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Keeping up a series’ family resemblance

Special to The Times

SIX years ago, Denise Borino Quinn was one of 14,000 people who showed up at an open casting call for “The Sopranos” in Harrison, N.J. Like most of those in attendance, Quinn never got to see “Sopranos” casting director Georgianne Walken before the overwhelmed Harrison police force closed the event down.

But Quinn mailed her photos to the casting agency anyway and months later was asked to read for a part on the show. “Sopranos” creator David Chase was looking for an attractive plus-sized woman to play the wife of Johnny Sack, a capo in the New York mob. Quinn, who was working part time at a nail salon, proved perfect for the role; she was big, beautiful and, because the part called for some shouting matches, impressed Chase with her ability to scream like a banshee. Quinn has since appeared in more than a dozen episodes of the series.

“It has been the greatest ride of my life. I found my niche,” says Quinn, who nonetheless now works full time as office manager of a New Jersey law firm. “This is something I’m good at. I don’t look at it as work.”

Quinn is a perfect example of how the award-winning HBO series, which begins its new season tonight at 9, maintains its sense of authenticity through its careful casting of supporting roles. From one-line bit parts to featured character performers, the series makes every attempt to stay true to its East Coast ethnic milieu. In a bada-bing world, “The Sopranos” casts for bada-bing accuracy.

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“The smaller roles need to be Italian American, and they need to be real, which is a hard commodity to come by,” says casting director Walken. “Mr. Chase likes authentic, and a lot of times that’s bigger than life. An actor reads for me and it’s a gut reaction; you just know. And those are the people you want to bring to David Chase.”

It’s also a process that could occur only in the New York-New Jersey metroplex. Walken and other show insiders emphasize that except for a handful of roles, nearly every actor in the series lives or grew up in the immediate area. James Gandolfini (Tony Soprano) is from New Jersey, Edie Falco (Carmela Soprano) is a Long Island native. Michael Imperioli (Christopher Moltisanti), Tony Sirico (Paulie Walnuts), etc., etc., are all locals.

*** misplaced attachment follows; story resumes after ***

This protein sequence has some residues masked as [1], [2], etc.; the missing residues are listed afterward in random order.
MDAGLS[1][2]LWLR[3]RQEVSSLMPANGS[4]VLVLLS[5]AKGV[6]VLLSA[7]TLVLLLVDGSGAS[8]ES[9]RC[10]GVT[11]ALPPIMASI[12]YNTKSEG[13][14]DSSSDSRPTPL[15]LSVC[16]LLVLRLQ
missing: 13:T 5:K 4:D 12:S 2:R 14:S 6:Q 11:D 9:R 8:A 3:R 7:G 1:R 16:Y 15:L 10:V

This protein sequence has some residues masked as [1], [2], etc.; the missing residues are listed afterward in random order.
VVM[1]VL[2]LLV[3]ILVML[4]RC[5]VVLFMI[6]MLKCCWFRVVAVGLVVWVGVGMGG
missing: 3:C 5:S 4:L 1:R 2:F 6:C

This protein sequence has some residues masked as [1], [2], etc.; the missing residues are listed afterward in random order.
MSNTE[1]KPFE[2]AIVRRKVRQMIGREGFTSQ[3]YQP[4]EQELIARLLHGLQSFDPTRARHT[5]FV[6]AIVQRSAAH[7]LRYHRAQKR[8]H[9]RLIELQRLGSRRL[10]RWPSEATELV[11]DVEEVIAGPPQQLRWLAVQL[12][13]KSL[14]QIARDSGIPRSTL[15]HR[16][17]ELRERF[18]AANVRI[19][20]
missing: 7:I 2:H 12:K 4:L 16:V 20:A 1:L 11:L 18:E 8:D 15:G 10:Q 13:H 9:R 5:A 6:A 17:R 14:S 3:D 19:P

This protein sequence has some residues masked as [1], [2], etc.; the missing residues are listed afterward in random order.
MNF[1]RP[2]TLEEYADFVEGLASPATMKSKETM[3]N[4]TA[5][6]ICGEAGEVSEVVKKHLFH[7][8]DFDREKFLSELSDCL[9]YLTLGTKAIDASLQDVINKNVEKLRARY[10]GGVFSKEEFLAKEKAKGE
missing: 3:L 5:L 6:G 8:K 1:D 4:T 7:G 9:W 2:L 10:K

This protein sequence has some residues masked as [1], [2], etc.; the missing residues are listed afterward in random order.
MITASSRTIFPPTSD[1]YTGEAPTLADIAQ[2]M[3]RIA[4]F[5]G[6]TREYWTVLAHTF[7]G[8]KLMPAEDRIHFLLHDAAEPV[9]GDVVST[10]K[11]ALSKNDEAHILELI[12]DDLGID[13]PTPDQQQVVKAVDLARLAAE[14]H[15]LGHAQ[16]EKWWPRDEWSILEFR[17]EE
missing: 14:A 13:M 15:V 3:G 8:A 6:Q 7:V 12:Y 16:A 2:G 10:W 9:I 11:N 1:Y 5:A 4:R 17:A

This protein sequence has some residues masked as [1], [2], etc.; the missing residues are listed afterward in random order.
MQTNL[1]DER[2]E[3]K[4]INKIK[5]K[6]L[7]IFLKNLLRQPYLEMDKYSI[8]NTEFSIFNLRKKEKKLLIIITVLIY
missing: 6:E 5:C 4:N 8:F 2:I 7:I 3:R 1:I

“They don’t go for the glamorous types on ‘The Sopranos,’ ” says veteran actress Suzanne Shepard, who plays Mary DeAngelis, Carmela Soprano’s mother. “It’s a certain type of actor who can do this kind of show. It’s more naturalistic, much less about how beautiful you are, much more real.”

“The characters are so rich, and so ethnically correct, they can only be cast with New York actors,” adds Jerry Adler, a.k.a. Soprano family friend Hesh Rabkin. “There’s such a rich horde here in New York, down-and-dirty types that fit the quality of the show. Why import?”

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A soldier’s story

WHY indeed? Fact is, you’re probably not going to find a Joe Gannascoli at a Burbank Studios open casting call. A 400-pound chef and lounge owner from the ethnic enclave of Bay Ridge, Brooklyn, Gannascoli was kicking around the fringes of the acting business when he copped a small role in the 1996 indie film “Basquiat.” The casting director on that movie was Walken, who, thanks in part to the gentle prodding of “Basquiat” director Julian Schnabel, brought Gannascoli in to read for the part of Soprano foot soldier Bobby Bacala, a role that went to Steve Schirripa. But Gannascoli persevered and was eventually cast as Vito Spatafore, who, in one of the program’s most memorable moments, murders Jackie Aprile Jr., his own cousin.